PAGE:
Thom Atkinson - 18th-century Medical Artifacts (from the Wellcome Collection, London)
1. Phrenological Heads
2. Case of Glass Eyes
3. Amputation Saws
4. Assorted Syringes
5. Sir Hiram Maxim’s Pipe of Peace
6. Medicine Chest
"This video shows a rabbit heart that has been kept beating outside of the body in a nutrient and oxygen-rich solution. The new cardiac device — a thin, stretchable membrane imprinted with a spider-web-like network of sensors and electrodes — is custom-designed to fit over the heart and contract and expand with it as it beats."
Steven McGaughey, first featured here with his Gastric Subway illustration, has been hard at work on a new website for medical students. A primer to the residency journey, he and his fiancée have worked over the last few months compiling information and useful resources for the application, the interviews, and the match. Check it out.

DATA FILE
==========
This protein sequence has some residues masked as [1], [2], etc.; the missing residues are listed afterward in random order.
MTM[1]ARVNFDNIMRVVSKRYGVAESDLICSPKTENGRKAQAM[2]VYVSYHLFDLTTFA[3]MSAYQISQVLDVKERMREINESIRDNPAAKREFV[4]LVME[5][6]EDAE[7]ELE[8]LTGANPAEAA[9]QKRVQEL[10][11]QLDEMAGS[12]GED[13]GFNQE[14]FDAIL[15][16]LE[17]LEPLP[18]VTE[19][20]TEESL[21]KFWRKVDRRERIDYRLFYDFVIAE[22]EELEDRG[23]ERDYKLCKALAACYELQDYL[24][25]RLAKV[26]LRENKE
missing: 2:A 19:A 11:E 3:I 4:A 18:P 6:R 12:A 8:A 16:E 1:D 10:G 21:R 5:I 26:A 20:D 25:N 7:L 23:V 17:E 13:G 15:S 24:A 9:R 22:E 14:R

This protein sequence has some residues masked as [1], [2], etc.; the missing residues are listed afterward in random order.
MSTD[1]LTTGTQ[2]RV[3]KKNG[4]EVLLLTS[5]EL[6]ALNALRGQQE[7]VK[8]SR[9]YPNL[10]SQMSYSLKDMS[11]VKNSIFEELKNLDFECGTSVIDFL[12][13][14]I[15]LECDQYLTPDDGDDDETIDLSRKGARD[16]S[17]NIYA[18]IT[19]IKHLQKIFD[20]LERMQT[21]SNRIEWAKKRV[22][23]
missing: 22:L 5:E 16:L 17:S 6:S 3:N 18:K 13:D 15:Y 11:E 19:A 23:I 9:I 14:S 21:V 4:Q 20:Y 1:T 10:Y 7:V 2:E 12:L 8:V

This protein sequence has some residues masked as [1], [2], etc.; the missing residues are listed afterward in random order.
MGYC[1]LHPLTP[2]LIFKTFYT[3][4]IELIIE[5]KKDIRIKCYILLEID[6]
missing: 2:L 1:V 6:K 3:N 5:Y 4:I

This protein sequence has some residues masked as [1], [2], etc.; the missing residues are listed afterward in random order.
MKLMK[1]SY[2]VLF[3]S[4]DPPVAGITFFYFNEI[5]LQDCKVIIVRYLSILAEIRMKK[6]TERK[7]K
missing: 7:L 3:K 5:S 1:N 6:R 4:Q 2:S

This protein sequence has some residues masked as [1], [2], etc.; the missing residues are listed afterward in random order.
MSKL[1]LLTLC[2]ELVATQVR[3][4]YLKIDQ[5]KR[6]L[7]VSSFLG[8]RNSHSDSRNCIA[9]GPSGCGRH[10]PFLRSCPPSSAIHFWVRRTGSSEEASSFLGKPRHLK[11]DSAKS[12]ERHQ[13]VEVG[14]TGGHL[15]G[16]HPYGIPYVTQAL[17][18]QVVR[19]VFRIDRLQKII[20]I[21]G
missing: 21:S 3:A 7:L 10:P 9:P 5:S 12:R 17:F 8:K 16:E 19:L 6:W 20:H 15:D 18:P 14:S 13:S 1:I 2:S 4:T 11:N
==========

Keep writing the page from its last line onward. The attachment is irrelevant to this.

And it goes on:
Harry Potter locations
10 Year Old Cat Huck Finn Helps Heal Sick Portland Kids
Huck Finn, a 10 year old tabby cat, does the rounds at Doernbecher Children’s Hospital helping sick children get better and bringing comfort and smiles to the little patients. Huck pops into their room and lies down next to them, purring away.
Via Love Meow
This is so awesome!
8-bit version of why’d you only call me when you’re high?
The structures of sensory organs, Sigismond Laskowski.
Particularly interesting are figures XI, containing the spiral cochlea, and IV, a cross-section of the eye and optic nerve.
It’s a bit like flashcards on steroids.
When we read, our eyes move across a page or a screen to digest the words. All of that eye movement slows us down, but a new technology called Spritz claims to have figured out a way to turn us into speed-readers. By flashing words onto a single point on a screen, much like watching TV, Spritz says it will double your reading speed.